AI can play the sleuth to expose scientific fraud : The Tribune India

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AI can play the sleuth to expose scientific fraud

A strong database may enable a powerful generative AI to verify various types of image and data fraud.

AI can play the sleuth to expose scientific fraud

Misleading: Manipulation of data and images is quite common in scientific publications. istock

Atanu Biswas

Professor, Indian Statistical Institute, Kolkata

TWO prominent cases of data fraud, both in the academic domain, have been in the news in the US. Ten research publications by Johns Hopkins’ professor and 2019 medicine Nobel Prize winner Gregg Semenza were retracted due to falsified data and images. Retraction of research papers isn’t a new phenomenon, even among Nobel laureates. The 2018 chemistry Nobel laureate, Frances Arnold, retracted a 2019 paper when she was unable to replicate the results. Linda Buck, the 2004 Nobel laureate in medicine, retracted papers published in 2005 and 2006. However, it’s unusual to have 10 retractions of papers published within a 15-year period.

Prof Francesca Gino of Harvard Business School was sent on administrative leave following allegations that she had systematically manipulated data and falsified results in four papers that she co-authored. A group behind the Data Colada blog sent a dossier detailing the anomalies to Harvard University in 2021. When examining version control (the practice of tracking and managing changes to a software code) in Microsoft Excel, different rows inside a spreadsheet appeared to have been manipulated. The data following the alleged manipulation did appear to demonstrate the effect the researchers had hoped to find, but the data before the apparent manipulation failed to show it, as the experts perceived. Gino, however, filed a multimillion-dollar lawsuit against the university and her accusers.

While it makes sense that accusations of fraud, including everything from economic to medical data, garner a great deal of public attention, scientific fraud is surprisingly endemic. Selective use and publication of data are also serious types of misconduct. The Oil Drop Experiment (1909) by Robert Andrews Millikan is well known for yielding the electron’s charge. After his passing, it was discovered that Millikan examined 140 data points; each was recorded in his notebook. But he chose only 58 ‘good’ data points that supported his theory.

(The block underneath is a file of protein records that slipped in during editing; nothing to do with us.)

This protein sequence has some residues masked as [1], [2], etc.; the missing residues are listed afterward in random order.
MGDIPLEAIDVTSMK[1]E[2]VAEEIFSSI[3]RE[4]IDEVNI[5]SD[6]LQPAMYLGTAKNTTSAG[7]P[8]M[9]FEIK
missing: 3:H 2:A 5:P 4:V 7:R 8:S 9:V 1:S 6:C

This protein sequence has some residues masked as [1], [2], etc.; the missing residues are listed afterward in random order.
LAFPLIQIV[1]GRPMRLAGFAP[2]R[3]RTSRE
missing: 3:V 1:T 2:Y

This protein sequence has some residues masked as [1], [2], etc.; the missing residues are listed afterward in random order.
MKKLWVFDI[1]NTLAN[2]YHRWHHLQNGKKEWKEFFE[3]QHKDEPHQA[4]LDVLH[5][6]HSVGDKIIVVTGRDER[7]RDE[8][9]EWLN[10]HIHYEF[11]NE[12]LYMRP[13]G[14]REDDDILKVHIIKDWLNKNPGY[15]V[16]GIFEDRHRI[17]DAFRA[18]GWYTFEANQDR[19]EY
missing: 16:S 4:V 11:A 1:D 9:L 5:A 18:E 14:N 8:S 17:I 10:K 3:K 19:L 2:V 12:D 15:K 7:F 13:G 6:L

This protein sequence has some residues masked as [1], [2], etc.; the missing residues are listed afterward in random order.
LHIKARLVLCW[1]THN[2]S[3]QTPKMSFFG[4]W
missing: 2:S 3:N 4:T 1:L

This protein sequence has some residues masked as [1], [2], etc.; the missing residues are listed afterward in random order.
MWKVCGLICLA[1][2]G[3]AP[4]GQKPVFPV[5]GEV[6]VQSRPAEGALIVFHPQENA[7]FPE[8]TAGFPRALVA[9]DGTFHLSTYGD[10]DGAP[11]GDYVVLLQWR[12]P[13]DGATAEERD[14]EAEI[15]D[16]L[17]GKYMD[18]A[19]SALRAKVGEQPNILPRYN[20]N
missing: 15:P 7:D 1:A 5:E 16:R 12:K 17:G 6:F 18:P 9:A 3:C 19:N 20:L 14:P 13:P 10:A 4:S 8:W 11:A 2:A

In the 1980s, the academic community was rocked by the John Darsee case. Darsee was a young clinical investigator with a bright future in cardiological research. He had a long list of publications in prestigious journals. At the age of 33, he got an opportunity to join the faculty at Harvard Medical School. However, his career soon started to unravel. By May 1981, his colleagues, suspecting regular and systematic falsification, were making allegations. Darsee ‘expanded’ other data to report more significant results, according to investigators, and had reported data from experiments that were never performed. Over 80 of his papers were removed from the literature. Finally, he apologised for disseminating ‘inaccuracies and falsehoods’.

To what extent does data fraud or its allegations exist? Around the time Darsee was exposed, William Broad and Nicholas Wade, two former news reporters for Science, gave an intriguing and unsettling picture of scientific fraud by compiling case studies of scientific research misconduct in their 1982 book Betrayers of the Truth: Fraud and Deceit in the Halls of Science. They asserted that the practice is and has always been pervasive.